Hopes for Fall Competition Remain as FAA Announces Conference Cancellation

The+first+day+of+football+practice+saw+players+close+in+spirit+but+far+in+distance.

Leo Corsano

The first day of football practice saw players close in spirit but far in distance.

Leo Corsano ('23), Summer Reporter

STANWICH ROAD/REMOTE SUMMER- A recent message from our sports league wasn’t the news people may have wanted to hear.  Last week, the FAA decided to cancel its season.

“It is with a heavy heart that we share that Fairchester Athletic Association conference competition for fall sports has been canceled for 2020,” the statement said. “This includes FAA regular season and tournament championships.” 

The league was clear that world events shaped their decisions and limited their choices.  “In light of the COVID-19 pandemic and the differing return to school plans and academic models for our member schools,” there was no other way to go.

However, sports may go on in a different way among schools who make their own arrangements.

“Member schools have been meeting to discuss the ability to offer a safe and high quality athletic season, working to create opportunities for meaningful team experiences within the context of the guidelines provided by the States of Connecticut and New York. The decision to cancel conference competition does not preclude individual institutions from scheduling interscholastic opportunities between and among schools, if able,” continued the FAA statement.

The fall season is very important to the many athletes and students for a jump start of the academic year outside of the classroom among students hoping to compete. Sports like football, soccer, cross country, and rowing all compete in the fall and for most Seniors, the fall is the last chance to play their beloved sport competitively.

Tim Helstein, GCDS Athletic Director, recognizes the stakes and suggested that multiple parties would be part of all decisions.

“The GCDS Athletic Department is still committed to giving every student-athlete the same, if not a better, experience than if the fall season wasn’t cancelled,” he said in an email interview after the announcement. “Each team is able to focus on the skill development and fine tuning that is required when competing at a high level of play.”

And games and scores still matter, according to Mr. Helstein.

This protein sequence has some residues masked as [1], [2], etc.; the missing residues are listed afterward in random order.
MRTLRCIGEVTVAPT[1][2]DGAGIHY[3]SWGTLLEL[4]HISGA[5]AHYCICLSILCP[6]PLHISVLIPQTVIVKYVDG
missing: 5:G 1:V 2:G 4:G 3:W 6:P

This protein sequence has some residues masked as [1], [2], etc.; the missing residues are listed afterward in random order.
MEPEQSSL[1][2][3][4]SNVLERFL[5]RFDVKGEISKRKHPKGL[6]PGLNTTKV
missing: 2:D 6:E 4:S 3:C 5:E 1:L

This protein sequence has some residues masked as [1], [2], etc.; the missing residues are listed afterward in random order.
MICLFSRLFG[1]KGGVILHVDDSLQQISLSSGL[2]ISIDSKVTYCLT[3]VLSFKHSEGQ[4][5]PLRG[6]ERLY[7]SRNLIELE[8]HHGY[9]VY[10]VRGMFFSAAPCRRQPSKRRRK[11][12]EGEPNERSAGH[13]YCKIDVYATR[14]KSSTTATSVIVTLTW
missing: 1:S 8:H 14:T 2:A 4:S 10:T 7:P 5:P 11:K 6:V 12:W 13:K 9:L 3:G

“The announcement of the season being cancelled does not mean there won’t be any interscholastic competitions. It means there will not be an official season or post season in the fall, but if guidelines allow, and we as an institution feel it is safe, then competitions against the other independent schools in the area are very likely to be scheduled and played by our various fall teams,” he said.

Some of the restrictions won’t be up to any one school.

This would be a league, state, and possibly federal decision,” said Mr. Helstein in a separate email interview prior to the FAA statement.  GCDS can, in light of the FAA news, make choices with peer-schools while being mindful of the health concerns.  “We still need to follow what Connecticut and even Federal guidelines have outlined.”

Coaches are proceeding as though the season will happen and for many sports pre-season practices started this week.

When asked what his plans were to prepare for the season, GCDS Head football coach, James Gussis said there were more options than one might think.

“We’re obviously going to follow the state and league guidelines and do as much as we can within that,” he said at football practice. “There’s plenty that we can do from a non-contact basis with passing as well as our defensive coverages and if we can continue to implement systems, regardless of what happens, we’ll be moving forward in the right direction.”

Athletes are optimistic about their seasons still happening.

Cross country runner and new GCDS rising sophomore Al Nickerson said social distancing may be the name of the game for his sport.

“I think it could definitely work since there is no physical contact with the exception of the starting line,” he said. “Even then you could always do staggered racing where a small group starts, waits for some time, then another group sets off.”

For now, the plan is for the Tigers to compete in all sports this season but with the uncertainty in a world of COVID-19, that could change instantly.  But the intention to compete is there, according to Mr. Helstein.

“During a time when we may feel like plans are getting cancelled, and opportunities seem to be taken away, I think our student-athletes have a great deal to look forward to,” he said. “Our coaches and staff have been eagerly awaiting the fall season to begin, and we are committed to give our student-athletes a season to remember.”

 

 


Leo Corsano is a rising sophomore who likes rowing, fishing, and the New England Patriots.  This article was written for the summer Journalism Lab practicum.